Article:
The troika comprises envoys from the US, the EU and Russia.
The ongoing diplomatic efforts are a final push for compromise on the fate of the UN-run Serb province, whose two million ethnic Albanians constitute a demographic majority.
The troika envoys began their mission in July after a UN resolution calling for Kosovo's statehood was blocked by Russia, acting in support of its ally Serbia, after 13 months of fruitless Serb-Albanian talks.
The three envoys met leaders of the ethnic Albanian community in Pristina on Sunday after arriving from Belgrade, the Serbian capital, where Serb leaders repeated their opposition to independence.
Ischinger said: "We are urging both sides to think outside the box.
"If both sides repeat their classic positions, there is little hope for compromise or bridge-building."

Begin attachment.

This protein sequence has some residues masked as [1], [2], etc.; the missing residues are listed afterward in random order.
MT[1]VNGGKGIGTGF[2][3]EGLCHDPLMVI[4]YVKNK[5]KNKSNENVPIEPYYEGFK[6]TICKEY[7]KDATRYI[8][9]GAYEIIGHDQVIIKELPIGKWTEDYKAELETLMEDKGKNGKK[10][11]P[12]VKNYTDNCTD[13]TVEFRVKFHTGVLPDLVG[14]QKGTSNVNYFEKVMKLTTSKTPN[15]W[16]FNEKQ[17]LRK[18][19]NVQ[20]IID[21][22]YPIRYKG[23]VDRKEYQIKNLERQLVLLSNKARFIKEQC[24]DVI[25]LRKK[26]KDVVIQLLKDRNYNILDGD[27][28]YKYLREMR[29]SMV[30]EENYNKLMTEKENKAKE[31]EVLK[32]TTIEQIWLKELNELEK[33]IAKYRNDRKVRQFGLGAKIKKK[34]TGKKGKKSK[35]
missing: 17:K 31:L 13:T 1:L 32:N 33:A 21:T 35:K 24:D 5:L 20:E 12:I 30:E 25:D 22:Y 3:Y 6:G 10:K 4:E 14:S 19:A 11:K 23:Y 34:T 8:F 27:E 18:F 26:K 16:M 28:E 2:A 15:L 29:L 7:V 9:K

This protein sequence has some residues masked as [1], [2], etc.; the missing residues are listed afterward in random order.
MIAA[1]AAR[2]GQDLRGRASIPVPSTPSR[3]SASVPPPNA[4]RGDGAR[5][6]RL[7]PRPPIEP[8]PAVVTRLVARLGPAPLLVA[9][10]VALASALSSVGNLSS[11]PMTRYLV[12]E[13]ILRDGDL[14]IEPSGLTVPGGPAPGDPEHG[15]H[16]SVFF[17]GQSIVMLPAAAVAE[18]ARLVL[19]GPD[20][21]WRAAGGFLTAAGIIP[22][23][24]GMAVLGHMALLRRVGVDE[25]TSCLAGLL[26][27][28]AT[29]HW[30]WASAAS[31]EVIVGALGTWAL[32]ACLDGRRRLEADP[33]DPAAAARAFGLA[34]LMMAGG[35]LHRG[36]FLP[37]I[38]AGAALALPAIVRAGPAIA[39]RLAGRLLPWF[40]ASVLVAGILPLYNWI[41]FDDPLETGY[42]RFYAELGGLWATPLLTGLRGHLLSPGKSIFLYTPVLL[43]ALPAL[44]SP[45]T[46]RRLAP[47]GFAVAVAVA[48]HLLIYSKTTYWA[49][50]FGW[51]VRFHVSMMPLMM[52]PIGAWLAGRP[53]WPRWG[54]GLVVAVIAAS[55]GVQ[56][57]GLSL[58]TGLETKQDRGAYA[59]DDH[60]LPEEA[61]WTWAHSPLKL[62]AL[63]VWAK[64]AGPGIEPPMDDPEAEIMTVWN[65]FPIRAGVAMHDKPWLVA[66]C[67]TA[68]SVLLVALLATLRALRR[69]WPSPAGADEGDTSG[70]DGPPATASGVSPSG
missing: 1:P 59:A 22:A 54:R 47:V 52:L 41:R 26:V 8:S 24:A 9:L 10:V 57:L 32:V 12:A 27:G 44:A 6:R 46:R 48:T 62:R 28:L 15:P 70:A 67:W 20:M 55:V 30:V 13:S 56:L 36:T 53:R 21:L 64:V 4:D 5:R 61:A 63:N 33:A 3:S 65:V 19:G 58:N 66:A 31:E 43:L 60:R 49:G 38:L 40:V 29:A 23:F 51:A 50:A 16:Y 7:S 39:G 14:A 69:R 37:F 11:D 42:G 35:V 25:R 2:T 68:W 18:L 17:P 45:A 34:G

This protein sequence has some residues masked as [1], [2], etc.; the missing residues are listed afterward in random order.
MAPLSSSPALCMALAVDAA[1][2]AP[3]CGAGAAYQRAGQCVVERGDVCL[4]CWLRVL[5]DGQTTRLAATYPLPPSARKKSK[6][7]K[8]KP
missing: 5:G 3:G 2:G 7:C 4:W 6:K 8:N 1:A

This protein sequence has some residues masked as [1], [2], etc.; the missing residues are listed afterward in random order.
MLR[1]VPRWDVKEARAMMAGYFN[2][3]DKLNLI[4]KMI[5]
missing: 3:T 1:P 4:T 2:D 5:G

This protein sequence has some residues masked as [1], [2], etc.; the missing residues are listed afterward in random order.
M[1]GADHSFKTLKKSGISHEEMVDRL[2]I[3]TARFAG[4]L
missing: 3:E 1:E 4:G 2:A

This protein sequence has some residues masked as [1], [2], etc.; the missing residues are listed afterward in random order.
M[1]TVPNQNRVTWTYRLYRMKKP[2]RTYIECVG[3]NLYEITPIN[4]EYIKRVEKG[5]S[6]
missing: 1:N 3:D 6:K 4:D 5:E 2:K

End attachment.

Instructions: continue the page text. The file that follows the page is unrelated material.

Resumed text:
He said an agreed solution presented to the UN Security Council would be in the best interests of all concerned.
Western policy on Kosovo previously ruled out partition, arguing it could spark regional conflict.
Any division would be likely to leave the northern slice, where about half of Kosovo's 100,000 Serbs live, as part of Serbia.
Despite the mediation efforts, Kosovo, is likely to declare independence unilaterally and seek recognition from major Western powers.
|Ceku is committed to independence [AP]|
Kosovo's leaders have called for independence from Serbia by the end of 2007 despite efforts to seek a compromise solution by international mediators from Russia, the US and EU.
Agim Ceku, Kosovo's prime minister, said: "I am working for the recognition of the independence of Kosovo, in its current borders ... this year."
The "troika" group is due to report back to Ban Ki-moon, the UN secretary-general, by December 10.